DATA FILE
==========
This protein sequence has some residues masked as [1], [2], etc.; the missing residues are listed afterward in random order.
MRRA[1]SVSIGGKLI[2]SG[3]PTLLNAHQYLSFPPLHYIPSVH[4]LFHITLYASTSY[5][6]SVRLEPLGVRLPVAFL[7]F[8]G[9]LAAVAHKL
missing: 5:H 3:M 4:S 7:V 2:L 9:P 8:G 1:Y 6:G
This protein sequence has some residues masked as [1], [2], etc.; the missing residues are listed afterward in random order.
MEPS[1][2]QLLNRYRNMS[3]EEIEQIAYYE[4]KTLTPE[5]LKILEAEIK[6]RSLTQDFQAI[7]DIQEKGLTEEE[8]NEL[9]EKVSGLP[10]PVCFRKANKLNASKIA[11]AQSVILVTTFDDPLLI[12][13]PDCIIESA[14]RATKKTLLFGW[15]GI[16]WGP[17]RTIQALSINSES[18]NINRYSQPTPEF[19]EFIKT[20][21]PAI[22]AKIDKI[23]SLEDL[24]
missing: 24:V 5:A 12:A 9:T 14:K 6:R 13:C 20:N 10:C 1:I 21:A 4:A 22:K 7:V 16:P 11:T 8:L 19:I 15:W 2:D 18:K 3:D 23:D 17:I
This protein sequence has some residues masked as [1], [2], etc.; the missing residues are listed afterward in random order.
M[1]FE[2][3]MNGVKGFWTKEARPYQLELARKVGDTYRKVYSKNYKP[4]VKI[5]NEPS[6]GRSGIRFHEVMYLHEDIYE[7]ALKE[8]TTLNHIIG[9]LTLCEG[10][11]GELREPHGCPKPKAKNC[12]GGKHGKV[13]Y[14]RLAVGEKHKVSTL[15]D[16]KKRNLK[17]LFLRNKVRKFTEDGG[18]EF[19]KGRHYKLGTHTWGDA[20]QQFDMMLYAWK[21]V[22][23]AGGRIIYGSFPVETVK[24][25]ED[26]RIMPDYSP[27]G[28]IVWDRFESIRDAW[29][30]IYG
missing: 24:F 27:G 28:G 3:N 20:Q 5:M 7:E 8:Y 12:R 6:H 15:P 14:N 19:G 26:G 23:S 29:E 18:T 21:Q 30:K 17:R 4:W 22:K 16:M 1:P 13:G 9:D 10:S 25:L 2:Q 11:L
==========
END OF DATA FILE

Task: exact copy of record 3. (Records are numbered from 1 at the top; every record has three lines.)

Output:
This protein sequence has some residues masked as [1], [2], etc.; the missing residues are listed afterward in random order.
M[1]FE[2][3]MNGVKGFWTKEARPYQLELARKVGDTYRKVYSKNYKP[4]VKI[5]NEPS[6]GRSGIRFHEVMYLHEDIYE[7]ALKE[8]TTLNHIIG[9]LTLCEG[10][11]GELREPHGCPKPKAKNC[12]GGKHGKV[13]Y[14]RLAVGEKHKVSTL[15]D[16]KKRNLK[17]LFLRNKVRKFTEDGG[18]EF[19]KGRHYKLGTHTWGDA[20]QQFDMMLYAWK[21]V[22][23]AGGRIIYGSFPVETVK[24][25]ED[26]RIMPDYSP[27]G[28]IVWDRFESIRDAW[29][30]IYG
missing: 24:F 27:G 28:G 3:N 20:Q 5:M 7:E 8:Y 12:R 6:H 15:P 14:N 19:G 26:G 23:S 29:E 18:T 21:Q 30:K 17:R 4:W 22:K 16:M 1:P 13:G 9:D 10:S 25:L 2:Q 11:L